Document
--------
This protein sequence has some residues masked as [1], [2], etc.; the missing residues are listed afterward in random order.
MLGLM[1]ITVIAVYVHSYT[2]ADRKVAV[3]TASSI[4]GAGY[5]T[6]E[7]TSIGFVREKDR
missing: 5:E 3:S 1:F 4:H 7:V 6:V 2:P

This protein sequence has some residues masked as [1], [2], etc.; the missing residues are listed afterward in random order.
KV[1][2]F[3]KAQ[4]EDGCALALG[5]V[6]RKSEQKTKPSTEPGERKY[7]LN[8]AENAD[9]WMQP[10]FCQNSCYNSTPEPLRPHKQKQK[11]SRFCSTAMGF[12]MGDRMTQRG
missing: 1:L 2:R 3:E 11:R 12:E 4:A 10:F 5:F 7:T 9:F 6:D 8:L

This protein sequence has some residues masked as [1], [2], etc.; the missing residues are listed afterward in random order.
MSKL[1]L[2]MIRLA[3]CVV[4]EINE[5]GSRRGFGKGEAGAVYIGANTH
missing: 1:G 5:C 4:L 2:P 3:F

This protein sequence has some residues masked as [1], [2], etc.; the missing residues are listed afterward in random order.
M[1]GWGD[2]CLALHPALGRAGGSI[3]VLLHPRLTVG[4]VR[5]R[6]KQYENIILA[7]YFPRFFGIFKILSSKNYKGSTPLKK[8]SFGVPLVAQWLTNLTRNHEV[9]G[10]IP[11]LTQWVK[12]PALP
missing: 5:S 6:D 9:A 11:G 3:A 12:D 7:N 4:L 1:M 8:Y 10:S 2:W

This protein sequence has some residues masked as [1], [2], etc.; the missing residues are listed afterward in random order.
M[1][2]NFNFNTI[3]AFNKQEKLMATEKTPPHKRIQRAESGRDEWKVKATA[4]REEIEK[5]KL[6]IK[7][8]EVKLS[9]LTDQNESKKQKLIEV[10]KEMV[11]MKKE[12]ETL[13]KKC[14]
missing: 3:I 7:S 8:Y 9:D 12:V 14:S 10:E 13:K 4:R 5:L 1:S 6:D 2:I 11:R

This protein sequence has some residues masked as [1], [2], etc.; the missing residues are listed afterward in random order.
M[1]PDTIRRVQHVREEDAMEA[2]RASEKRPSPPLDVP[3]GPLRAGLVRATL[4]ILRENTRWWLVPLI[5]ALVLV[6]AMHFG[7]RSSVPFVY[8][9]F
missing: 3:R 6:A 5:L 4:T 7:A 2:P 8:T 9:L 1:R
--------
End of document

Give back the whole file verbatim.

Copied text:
This protein sequence has some residues masked as [1], [2], etc.; the missing residues are listed afterward in random order.
MLGLM[1]ITVIAVYVHSYT[2]ADRKVAV[3]TASSI[4]GAGY[5]T[6]E[7]TSIGFVREKDR
missing: 5:E 3:S 1:F 4:H 7:V 6:V 2:P

This protein sequence has some residues masked as [1], [2], etc.; the missing residues are listed afterward in random order.
KV[1][2]F[3]KAQ[4]EDGCALALG[5]V[6]RKSEQKTKPSTEPGERKY[7]LN[8]AENAD[9]WMQP[10]FCQNSCYNSTPEPLRPHKQKQK[11]SRFCSTAMGF[12]MGDRMTQRG
missing: 1:L 2:R 3:E 11:R 12:E 4:A 10:F 5:F 7:T 9:F 6:D 8:L

This protein sequence has some residues masked as [1], [2], etc.; the missing residues are listed afterward in random order.
MSKL[1]L[2]MIRLA[3]CVV[4]EINE[5]GSRRGFGKGEAGAVYIGANTH
missing: 1:G 5:C 4:L 2:P 3:F

This protein sequence has some residues masked as [1], [2], etc.; the missing residues are listed afterward in random order.
M[1]GWGD[2]CLALHPALGRAGGSI[3]VLLHPRLTVG[4]VR[5]R[6]KQYENIILA[7]YFPRFFGIFKILSSKNYKGSTPLKK[8]SFGVPLVAQWLTNLTRNHEV[9]G[10]IP[11]LTQWVK[12]PALP
missing: 5:S 6:D 9:A 11:G 3:A 12:D 7:N 4:L 1:M 8:Y 10:S 2:W

This protein sequence has some residues masked as [1], [2], etc.; the missing residues are listed afterward in random order.
M[1][2]NFNFNTI[3]AFNKQEKLMATEKTPPHKRIQRAESGRDEWKVKATA[4]REEIEK[5]KL[6]IK[7][8]EVKLS[9]LTDQNESKKQKLIEV[10]KEMV[11]MKKE[12]ETL[13]KKC[14]
missing: 3:I 7:S 8:Y 9:D 12:V 14:S 10:E 13:K 4:R 5:L 1:S 6:D 2:I 11:R

This protein sequence has some residues masked as [1], [2], etc.; the missing residues are listed afterward in random order.
M[1]PDTIRRVQHVREEDAMEA[2]RASEKRPSPPLDVP[3]GPLRAGLVRATL[4]ILRENTRWWLVPLI[5]ALVLV[6]AMHFG[7]RSSVPFVY[8][9]F
missing: 3:R 6:A 5:L 4:T 7:A 2:P 8:T 9:L 1:R